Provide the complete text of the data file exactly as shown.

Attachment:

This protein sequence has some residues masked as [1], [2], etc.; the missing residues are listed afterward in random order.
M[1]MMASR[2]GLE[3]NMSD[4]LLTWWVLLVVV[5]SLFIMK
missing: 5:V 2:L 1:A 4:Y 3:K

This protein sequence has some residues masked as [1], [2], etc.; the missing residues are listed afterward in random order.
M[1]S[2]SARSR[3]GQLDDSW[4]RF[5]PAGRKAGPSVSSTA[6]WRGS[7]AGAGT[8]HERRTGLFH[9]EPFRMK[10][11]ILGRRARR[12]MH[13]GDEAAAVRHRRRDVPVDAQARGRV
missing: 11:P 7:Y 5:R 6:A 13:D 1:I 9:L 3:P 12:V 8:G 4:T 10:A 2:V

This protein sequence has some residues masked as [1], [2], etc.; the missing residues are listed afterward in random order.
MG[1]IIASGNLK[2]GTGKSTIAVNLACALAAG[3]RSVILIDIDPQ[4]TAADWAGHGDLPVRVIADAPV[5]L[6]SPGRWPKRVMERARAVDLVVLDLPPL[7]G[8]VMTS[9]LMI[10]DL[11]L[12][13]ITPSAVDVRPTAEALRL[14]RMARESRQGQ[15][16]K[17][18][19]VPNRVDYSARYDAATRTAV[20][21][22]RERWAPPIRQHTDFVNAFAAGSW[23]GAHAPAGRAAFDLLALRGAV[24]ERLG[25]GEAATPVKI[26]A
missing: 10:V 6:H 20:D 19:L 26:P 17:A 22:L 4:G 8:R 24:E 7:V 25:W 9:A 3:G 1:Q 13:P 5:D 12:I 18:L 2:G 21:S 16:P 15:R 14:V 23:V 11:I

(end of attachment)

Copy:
This protein sequence has some residues masked as [1], [2], etc.; the missing residues are listed afterward in random order.
M[1]MMASR[2]GLE[3]NMSD[4]LLTWWVLLVVV[5]SLFIMK
missing: 5:V 2:L 1:A 4:Y 3:K

This protein sequence has some residues masked as [1], [2], etc.; the missing residues are listed afterward in random order.
M[1]S[2]SARSR[3]GQLDDSW[4]RF[5]PAGRKAGPSVSSTA[6]WRGS[7]AGAGT[8]HERRTGLFH[9]EPFRMK[10][11]ILGRRARR[12]MH[13]GDEAAAVRHRRRDVPVDAQARGRV
missing: 11:P 7:Y 5:R 6:A 13:D 1:I 9:L 3:P 12:V 8:G 4:T 10:A 2:V

This protein sequence has some residues masked as [1], [2], etc.; the missing residues are listed afterward in random order.
MG[1]IIASGNLK[2]GTGKSTIAVNLACALAAG[3]RSVILIDIDPQ[4]TAADWAGHGDLPVRVIADAPV[5]L[6]SPGRWPKRVMERARAVDLVVLDLPPL[7]G[8]VMTS[9]LMI[10]DL[11]L[12][13]ITPSAVDVRPTAEALRL[14]RMARESRQGQ[15][16]K[17][18][19]VPNRVDYSARYDAATRTAV[20][21][22]RERWAPPIRQHTDFVNAFAAGSW[23]GAHAPAGRAAFDLLALRGAV[24]ERLG[25]GEAATPVKI[26]A
missing: 10:V 6:H 20:D 19:L 26:P 17:A 22:L 4:G 8:R 24:E 7:V 25:W 9:A 3:G 1:Q 13:P 5:D 12:I 18:L 2:G 21:S 16:P 15:R 14:V 23:V 11:I